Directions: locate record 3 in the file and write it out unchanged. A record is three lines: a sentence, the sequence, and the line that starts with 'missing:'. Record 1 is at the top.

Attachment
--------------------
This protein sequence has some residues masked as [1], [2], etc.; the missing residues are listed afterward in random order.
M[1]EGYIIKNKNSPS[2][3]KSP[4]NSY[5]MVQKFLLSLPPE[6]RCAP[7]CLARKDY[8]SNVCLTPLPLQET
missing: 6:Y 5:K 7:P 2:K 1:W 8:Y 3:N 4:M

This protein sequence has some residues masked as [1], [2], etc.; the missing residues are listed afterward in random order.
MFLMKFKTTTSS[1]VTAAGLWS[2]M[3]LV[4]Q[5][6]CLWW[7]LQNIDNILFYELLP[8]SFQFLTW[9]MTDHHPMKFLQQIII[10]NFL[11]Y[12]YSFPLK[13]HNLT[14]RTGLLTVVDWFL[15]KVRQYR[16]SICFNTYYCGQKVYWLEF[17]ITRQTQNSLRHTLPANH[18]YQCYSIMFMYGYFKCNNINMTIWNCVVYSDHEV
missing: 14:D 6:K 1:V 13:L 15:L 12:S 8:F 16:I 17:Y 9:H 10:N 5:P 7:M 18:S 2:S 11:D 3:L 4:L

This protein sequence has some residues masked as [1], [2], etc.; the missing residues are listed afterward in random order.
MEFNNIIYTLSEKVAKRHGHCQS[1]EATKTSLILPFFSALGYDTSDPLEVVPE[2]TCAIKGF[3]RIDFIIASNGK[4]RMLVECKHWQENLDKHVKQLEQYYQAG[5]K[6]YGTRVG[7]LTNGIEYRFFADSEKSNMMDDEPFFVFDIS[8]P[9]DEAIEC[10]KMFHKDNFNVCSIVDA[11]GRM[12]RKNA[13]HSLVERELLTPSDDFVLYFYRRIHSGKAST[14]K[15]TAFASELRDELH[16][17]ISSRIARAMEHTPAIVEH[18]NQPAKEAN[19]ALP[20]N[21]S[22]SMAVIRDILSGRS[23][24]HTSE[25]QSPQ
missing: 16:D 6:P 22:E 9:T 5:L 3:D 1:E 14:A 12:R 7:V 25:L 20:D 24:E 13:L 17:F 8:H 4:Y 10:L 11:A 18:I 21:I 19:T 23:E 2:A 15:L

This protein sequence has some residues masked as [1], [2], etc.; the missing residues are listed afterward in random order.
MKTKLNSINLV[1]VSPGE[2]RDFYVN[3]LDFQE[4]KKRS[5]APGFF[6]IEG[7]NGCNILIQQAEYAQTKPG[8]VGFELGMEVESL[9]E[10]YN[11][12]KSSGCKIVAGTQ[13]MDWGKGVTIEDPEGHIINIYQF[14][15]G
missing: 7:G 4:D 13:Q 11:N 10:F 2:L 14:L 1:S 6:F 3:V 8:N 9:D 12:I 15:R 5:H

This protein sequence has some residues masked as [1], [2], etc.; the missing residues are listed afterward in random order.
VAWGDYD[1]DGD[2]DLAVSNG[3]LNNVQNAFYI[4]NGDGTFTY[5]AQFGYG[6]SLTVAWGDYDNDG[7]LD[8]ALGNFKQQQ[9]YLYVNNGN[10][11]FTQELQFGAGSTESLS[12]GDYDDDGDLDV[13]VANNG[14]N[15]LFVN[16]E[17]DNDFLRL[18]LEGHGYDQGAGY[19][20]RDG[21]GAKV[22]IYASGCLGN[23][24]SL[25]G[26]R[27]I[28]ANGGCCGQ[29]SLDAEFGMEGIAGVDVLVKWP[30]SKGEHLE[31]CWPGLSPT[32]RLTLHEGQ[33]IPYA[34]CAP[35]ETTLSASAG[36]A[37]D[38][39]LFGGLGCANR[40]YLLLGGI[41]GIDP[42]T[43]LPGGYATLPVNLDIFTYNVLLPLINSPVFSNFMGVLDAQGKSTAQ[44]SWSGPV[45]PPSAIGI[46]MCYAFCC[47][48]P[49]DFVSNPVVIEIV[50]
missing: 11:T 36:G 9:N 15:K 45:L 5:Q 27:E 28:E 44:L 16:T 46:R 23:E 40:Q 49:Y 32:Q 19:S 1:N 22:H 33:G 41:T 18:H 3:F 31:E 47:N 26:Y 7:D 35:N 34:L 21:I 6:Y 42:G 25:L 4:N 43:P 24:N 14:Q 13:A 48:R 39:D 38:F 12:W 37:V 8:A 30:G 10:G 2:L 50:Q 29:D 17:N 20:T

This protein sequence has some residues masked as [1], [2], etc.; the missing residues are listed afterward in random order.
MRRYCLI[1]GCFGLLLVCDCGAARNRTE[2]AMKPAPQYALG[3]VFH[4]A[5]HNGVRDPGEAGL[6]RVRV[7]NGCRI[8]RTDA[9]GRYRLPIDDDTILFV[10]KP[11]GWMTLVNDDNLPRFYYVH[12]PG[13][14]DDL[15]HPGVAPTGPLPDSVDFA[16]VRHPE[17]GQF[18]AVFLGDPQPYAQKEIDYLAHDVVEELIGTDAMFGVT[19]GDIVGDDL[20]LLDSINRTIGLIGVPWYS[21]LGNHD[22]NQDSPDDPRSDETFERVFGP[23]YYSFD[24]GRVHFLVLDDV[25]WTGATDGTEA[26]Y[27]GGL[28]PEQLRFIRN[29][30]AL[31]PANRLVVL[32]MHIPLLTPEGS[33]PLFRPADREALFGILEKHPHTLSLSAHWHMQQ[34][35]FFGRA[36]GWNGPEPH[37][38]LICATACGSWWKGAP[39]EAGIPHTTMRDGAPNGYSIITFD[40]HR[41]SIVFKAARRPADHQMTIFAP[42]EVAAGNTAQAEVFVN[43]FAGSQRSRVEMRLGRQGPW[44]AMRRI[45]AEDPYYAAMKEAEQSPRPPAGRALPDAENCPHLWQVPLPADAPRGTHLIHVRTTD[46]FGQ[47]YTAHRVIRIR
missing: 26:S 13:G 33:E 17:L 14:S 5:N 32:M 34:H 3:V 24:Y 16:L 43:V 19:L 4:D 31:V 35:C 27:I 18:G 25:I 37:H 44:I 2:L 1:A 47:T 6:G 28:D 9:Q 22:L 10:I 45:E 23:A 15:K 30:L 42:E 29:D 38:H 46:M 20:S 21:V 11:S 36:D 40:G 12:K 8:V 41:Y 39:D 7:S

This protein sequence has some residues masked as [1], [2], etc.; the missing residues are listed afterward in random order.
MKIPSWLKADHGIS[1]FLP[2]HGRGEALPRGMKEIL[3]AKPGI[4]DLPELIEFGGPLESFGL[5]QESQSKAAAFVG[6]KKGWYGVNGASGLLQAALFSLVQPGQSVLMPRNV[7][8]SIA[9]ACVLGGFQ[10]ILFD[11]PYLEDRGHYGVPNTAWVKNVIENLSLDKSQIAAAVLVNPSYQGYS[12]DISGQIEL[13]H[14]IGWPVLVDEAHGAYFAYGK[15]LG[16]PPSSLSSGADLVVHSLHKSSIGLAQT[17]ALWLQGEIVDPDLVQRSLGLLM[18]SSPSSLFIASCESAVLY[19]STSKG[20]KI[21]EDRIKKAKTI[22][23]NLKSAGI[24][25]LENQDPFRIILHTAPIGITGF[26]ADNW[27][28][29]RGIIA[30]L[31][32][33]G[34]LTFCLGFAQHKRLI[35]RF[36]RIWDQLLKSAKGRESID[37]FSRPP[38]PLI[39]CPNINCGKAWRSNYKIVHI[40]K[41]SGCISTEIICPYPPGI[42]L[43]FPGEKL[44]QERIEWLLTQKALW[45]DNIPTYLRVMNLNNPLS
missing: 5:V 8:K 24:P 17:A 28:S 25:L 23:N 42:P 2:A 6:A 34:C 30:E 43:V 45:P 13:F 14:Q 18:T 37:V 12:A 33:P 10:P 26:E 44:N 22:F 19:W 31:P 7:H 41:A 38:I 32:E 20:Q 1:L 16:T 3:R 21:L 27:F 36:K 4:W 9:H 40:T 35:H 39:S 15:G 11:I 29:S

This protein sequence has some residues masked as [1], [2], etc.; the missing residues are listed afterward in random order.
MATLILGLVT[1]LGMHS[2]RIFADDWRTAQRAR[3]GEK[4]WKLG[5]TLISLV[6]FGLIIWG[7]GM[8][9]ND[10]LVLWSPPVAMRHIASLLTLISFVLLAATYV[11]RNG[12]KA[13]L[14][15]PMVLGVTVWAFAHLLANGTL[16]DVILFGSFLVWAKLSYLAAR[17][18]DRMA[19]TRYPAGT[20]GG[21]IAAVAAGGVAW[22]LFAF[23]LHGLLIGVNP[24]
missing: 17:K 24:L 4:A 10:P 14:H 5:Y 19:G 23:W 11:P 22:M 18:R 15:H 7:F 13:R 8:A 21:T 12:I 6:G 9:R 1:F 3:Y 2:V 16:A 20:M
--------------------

This protein sequence has some residues masked as [1], [2], etc.; the missing residues are listed afterward in random order.
MEFNNIIYTLSEKVAKRHGHCQS[1]EATKTSLILPFFSALGYDTSDPLEVVPE[2]TCAIKGF[3]RIDFIIASNGK[4]RMLVECKHWQENLDKHVKQLEQYYQAG[5]K[6]YGTRVG[7]LTNGIEYRFFADSEKSNMMDDEPFFVFDIS[8]P[9]DEAIEC[10]KMFHKDNFNVCSIVDA[11]GRM[12]RKNA[13]HSLVERELLTPSDDFVLYFYRRIHSGKAST[14]K[15]TAFASELRDELH[16][17]ISSRIARAMEHTPAIVEH[18]NQPAKEAN[19]ALP[20]N[21]S[22]SMAVIRDILSGRS[23][24]HTSE[25]QSPQ
missing: 16:D 6:P 22:E 9:T 5:L 3:D 1:E 14:A 12:R 7:V 25:L 20:D 24:E 13:L 17:F 8:H 4:Y 10:L 11:A 18:I 21:I 19:T 23:E 2:A 15:L